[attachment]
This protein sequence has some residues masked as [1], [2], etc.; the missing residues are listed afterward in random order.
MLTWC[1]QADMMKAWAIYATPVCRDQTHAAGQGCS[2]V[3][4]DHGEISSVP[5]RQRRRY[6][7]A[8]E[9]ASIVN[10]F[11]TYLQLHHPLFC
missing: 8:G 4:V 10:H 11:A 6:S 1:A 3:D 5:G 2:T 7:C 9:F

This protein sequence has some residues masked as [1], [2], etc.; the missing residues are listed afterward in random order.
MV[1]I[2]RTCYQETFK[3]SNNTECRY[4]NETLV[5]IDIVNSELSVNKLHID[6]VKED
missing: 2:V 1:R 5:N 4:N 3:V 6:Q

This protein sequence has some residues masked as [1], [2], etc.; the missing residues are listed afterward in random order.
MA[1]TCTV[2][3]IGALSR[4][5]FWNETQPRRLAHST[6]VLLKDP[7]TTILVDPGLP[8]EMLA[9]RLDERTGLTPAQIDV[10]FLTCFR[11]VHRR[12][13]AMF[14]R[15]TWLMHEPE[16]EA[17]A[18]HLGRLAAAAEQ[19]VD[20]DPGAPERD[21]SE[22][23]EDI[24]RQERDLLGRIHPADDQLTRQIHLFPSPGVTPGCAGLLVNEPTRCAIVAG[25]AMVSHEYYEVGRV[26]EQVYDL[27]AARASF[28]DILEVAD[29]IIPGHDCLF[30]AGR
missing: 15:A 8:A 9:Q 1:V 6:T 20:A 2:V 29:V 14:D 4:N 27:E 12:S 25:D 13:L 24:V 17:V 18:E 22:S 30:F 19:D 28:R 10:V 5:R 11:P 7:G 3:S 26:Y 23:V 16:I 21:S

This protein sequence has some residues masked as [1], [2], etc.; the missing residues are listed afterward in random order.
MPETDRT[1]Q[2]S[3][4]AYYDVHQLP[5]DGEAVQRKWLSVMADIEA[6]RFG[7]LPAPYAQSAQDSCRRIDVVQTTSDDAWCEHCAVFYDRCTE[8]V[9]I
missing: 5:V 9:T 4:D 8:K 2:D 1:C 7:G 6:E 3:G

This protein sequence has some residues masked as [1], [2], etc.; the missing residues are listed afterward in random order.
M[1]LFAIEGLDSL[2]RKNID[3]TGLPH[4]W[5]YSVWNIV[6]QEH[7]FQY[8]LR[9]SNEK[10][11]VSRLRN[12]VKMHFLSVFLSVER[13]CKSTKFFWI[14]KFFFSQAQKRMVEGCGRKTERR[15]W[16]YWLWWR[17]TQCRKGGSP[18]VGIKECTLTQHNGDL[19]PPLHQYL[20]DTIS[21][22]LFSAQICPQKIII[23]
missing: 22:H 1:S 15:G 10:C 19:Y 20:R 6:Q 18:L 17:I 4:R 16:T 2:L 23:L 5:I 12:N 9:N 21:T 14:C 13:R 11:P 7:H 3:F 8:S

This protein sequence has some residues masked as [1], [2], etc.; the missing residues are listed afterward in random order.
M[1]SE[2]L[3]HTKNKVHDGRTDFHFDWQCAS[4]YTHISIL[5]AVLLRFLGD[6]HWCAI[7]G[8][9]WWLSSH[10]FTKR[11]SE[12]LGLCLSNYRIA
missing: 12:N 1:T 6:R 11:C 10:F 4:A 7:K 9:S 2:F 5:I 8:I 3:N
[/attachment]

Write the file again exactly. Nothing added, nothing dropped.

This protein sequence has some residues masked as [1], [2], etc.; the missing residues are listed afterward in random order.
MLTWC[1]QADMMKAWAIYATPVCRDQTHAAGQGCS[2]V[3][4]DHGEISSVP[5]RQRRRY[6][7]A[8]E[9]ASIVN[10]F[11]TYLQLHHPLFC
missing: 8:G 4:V 10:H 11:A 6:S 1:A 3:D 5:G 2:T 7:C 9:F

This protein sequence has some residues masked as [1], [2], etc.; the missing residues are listed afterward in random order.
MV[1]I[2]RTCYQETFK[3]SNNTECRY[4]NETLV[5]IDIVNSELSVNKLHID[6]VKED
missing: 2:V 1:R 5:N 4:N 3:V 6:Q

This protein sequence has some residues masked as [1], [2], etc.; the missing residues are listed afterward in random order.
MA[1]TCTV[2][3]IGALSR[4][5]FWNETQPRRLAHST[6]VLLKDP[7]TTILVDPGLP[8]EMLA[9]RLDERTGLTPAQIDV[10]FLTCFR[11]VHRR[12][13]AMF[14]R[15]TWLMHEPE[16]EA[17]A[18]HLGRLAAAAEQ[19]VD[20]DPGAPERD[21]SE[22][23]EDI[24]RQERDLLGRIHPADDQLTRQIHLFPSPGVTPGCAGLLVNEPTRCAIVAG[25]AMVSHEYYEVGRV[26]EQVYDL[27]AARASF[28]DILEVAD[29]IIPGHDCLF[30]AGR
missing: 15:A 8:A 9:Q 1:V 6:T 20:A 2:V 29:V 14:D 4:N 27:E 12:S 25:D 13:L 24:V 17:V 18:E 22:S 30:F 19:D 28:R 10:V 5:R 11:P 7:G 3:S 26:Y 23:V 16:I 21:S

This protein sequence has some residues masked as [1], [2], etc.; the missing residues are listed afterward in random order.
MPETDRT[1]Q[2]S[3][4]AYYDVHQLP[5]DGEAVQRKWLSVMADIEA[6]RFG[7]LPAPYAQSAQDSCRRIDVVQTTSDDAWCEHCAVFYDRCTE[8]V[9]I
missing: 5:V 9:T 4:D 8:K 2:D 1:C 7:G 6:E 3:G

This protein sequence has some residues masked as [1], [2], etc.; the missing residues are listed afterward in random order.
M[1]LFAIEGLDSL[2]RKNID[3]TGLPH[4]W[5]YSVWNIV[6]QEH[7]FQY[8]LR[9]SNEK[10][11]VSRLRN[12]VKMHFLSVFLSVER[13]CKSTKFFWI[14]KFFFSQAQKRMVEGCGRKTERR[15]W[16]YWLWWR[17]TQCRKGGSP[18]VGIKECTLTQHNGDL[19]PPLHQYL[20]DTIS[21][22]LFSAQICPQKIII[23]
missing: 22:H 1:S 15:G 10:C 19:Y 20:R 6:Q 18:L 17:I 4:R 16:T 2:L 23:L 5:I 12:N 9:N 21:T 14:C 13:R 11:P 7:H 3:F 8:S

This protein sequence has some residues masked as [1], [2], etc.; the missing residues are listed afterward in random order.
M[1]SE[2]L[3]HTKNKVHDGRTDFHFDWQCAS[4]YTHISIL[5]AVLLRFLGD[6]HWCAI[7]G[8][9]WWLSSH[10]FTKR[11]SE[12]LGLCLSNYRIA
missing: 12:N 1:T 6:R 11:C 10:F 4:A 7:K 9:S 2:F 5:I 8:I 3:N